Thanks to the Human Genome Project and the identification of the BRCA1 and BRCA2 gene mutations, which increase the risk of breast cancer, many women can now take advantage of genetic testing to find out in advance if they are at risk for developing the disease. Having this knowledge can increase their chances for breast cancer prevention or early detection. But despite these advances, say researchers from Stanford University, many Asian American women with BRCA mutations seem to be falling through the cracks.

According to the research, published in the October 10, 2008 issue of the Journal of Clinical Oncology, two of the most widely used prediction models for identifying women who may be BRCA mutation carriers often fall short in identifying Asian women who are likely to have BRCA1 and BRCA2 mutations. As a result, says the study’s lead author, Dr. Allison W. Kurian, “Asian American women with BRCA mutations may not be referred for genetic testing as often as they should be.” The findings also suggest that BRCA mutations may occur more frequently in Asian women than previously thought.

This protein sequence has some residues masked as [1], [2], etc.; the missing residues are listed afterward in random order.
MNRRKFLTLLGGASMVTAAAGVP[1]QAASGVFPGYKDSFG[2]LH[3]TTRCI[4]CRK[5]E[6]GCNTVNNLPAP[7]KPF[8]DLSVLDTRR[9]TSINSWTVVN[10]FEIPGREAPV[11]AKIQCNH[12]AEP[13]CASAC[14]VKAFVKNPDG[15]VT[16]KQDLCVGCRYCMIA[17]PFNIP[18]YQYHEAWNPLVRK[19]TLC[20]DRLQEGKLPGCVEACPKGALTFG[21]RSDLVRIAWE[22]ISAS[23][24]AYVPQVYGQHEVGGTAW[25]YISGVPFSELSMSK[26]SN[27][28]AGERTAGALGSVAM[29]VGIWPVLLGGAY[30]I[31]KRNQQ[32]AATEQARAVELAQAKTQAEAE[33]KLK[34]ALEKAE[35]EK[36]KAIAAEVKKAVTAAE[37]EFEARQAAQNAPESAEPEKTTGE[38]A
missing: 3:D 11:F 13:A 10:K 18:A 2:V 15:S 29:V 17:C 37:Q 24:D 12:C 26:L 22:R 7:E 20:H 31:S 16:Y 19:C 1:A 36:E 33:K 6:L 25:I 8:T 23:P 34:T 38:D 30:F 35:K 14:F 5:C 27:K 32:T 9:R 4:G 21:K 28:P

The researchers tested the effectiveness of two prediction models, BRCAPRO and Myriad II, using a sample of 200 Asian women and 200 white women. Both models, which are based on a woman’s personal and family history of breast cancer and ovarian cancer, are widely used in the U.S. to identify at-risk women who would benefit from genetic testing. But while the models accurately predicted the number of white subjects who turned out to be BRCA mutation carriers, they were far less accurate when it came to the Asian subjects. Of the 49 Asian women who were found to have the mutations, only 25 were predicted by BRCAPRO and 26 by Myriad II.

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